Al Haley, writer-in-residence and professor of English, was an alum of our very first digital storytelling workshop in 2011 and has been helping us lead faculty workshops on campus for the last year. His work with the scholarly storytelling group last December helped many of the participants see the potential of mixed media writing and storytelling in their teaching and research. Here are a couple of Al’s past stories.
A Bed in San Francisco
Down on the Farm
This semester Al asked students in his Creative Nonfiction Workshop and a new class on Micro-Narratives to produce their own digital stories as an extension of their other writing in both courses. Here are a few examples of their work.
Before June – Daniel Merritt
Blank Spots Fill Holes – Julia Curtis
Missing Home – Brittney Starkey
Ode on Napping – Luke Ramsey
Small World – Adrian Patenaude
Drama Ministry – Emmy Sparks
Mother Knows Best – Elena Kua
Thanks to Dr. Cole Bennett and his ENGL 325: Advanced Comp class for sharing their Literacies projects again this year. .
The course introduces students to “theories of literacy from a variety of disciplinary perspectives, paying particular attention to readings that emphasize social and political issues related to reading and writing.” then concluded with student-produced videos introducing a cultural literacy of their own:
“Rhetorically, this video should attempt to convince the viewer that 1) the activity under consideration qualifies as an expanded form of literacy; and 2) society would benefit as a whole if such argument were accepted. How does the subject fall under a definition of literacy? Which definition? Why does it matter? How are our lives enriched if we agree with you? How might your opponents disagree with you, and how would you address such concerns?”
Here are a few examples of their work.
In August How to Read a Book hit 20,000 views. Congrats Hilary!
At the end of the semester, we get a lot of notes from faculty with strong examples of student video projects (we’ll share of few of those this next week). It’s typically a good sign when students begin sharing links to their classmates’ projects. High praise indeed.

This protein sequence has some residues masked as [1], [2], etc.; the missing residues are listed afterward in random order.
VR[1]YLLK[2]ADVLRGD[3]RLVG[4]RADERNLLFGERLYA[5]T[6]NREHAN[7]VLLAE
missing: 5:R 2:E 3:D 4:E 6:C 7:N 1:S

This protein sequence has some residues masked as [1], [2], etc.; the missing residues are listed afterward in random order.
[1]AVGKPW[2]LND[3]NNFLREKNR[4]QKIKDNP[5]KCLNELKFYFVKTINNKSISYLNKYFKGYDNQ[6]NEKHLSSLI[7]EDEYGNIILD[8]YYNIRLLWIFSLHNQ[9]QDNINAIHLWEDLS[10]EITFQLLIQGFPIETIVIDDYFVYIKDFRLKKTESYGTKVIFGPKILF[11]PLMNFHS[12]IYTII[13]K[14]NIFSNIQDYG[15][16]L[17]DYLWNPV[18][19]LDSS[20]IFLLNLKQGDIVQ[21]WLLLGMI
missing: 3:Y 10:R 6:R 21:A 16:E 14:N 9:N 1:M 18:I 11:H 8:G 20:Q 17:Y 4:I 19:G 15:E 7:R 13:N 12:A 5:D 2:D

This example came from a couple students who thought Hilary Commer’s “How to Read a Book in 2013” was the complete package. Strong, sharp writing. Carefully composed visuals. And directing and performances that accentuate humor without overdoing it. And shot on Learning Studio camera to boot! A great combination we think you’ll enjoy.
How to Read a Book in 2013
Produced for Cade White’s Introduction to Visual Media, How-To Video assignment
“Did you find an odd box with pieces of paper inside? It might be a book! Some of them still have real pages—and I’ll show you just how to read one.”
Several months ago Adam Hester, Department of Theatre chair, let us know that folks from the Tepper Semester program in New York would be on campus. They hosted a film casting workshop that gave ACU students experience working with professional casting directors.
Thanks to Matt Bardwell and Nathan Driskell in the Learning Studio for filming the auditions, giving students a glimpse of themselves on the big screen.
This last month we welcomed a remarkable group of faculty to join us for our first Scholarly Storytelling workshop in the Learning Studio. We wanted to explore the potential of mixed-media storytelling to communicate messages drawn from research and professional writing with a wider audience.
Al Haley and Kyle Dickson led the workshop which paralleled the basic structure of a three-day storytelling workshop with the exception that the final products didn’t follow any one basic format. Presentations included expanded training in the proper use and citation of digital sources and advanced production options like working with a green-screen or teleprompter. The workshop also coincided with planning for the One-Button Studio which will make these types of stories even easier to produce in the future.
Here are just a few examples from the workshop.
Copier – Al Haley
Different – Jeff Childers
Hope & Tragedy in Amos – Mark Hamilton
Modeling Intentional Community – Kent Smith
Each of the projects was produced with a particular audience in mind. Al was presenting at a conference and wanted a way to talk about his interest in mixed-media texts. Mark was thinking about videos to introduce biblical texts for a media commentary project he was considering. Kent was working with colleagues on a research project to share interviews with members of intentional communities around the country. Jeff had a particular role for his project to play within a graduate theology class. This last demonstrates the complexity of these messages for particular audiences:
“This project is intended to stimulate conversation about synthesis in a graduate class. All the students will have read assigned texts, and one of the themes on which I will focus in class is the attempt in early Syriac Christianity to have radically different styles of discipleship co-existing in the same communities. It was difficult for them, as for us, and I prepared a film that 1) underscores a range of related themes in certain texts (which they will have read), 2) grounds the topic in a particular socio-historic setting, yet 3) suggestively associates their struggles maintaining unity-in-diversity with our own struggles to do so, in several different arenas of interest to Christian communities (i.e. worship styles, fellowship, ministry, race, etc.). The music is that of Syrian Orthodox hymnody.”.
Overall, a remarkably diverse group of teachers and scholars thinking about the potential of media tools to forward their work across campus.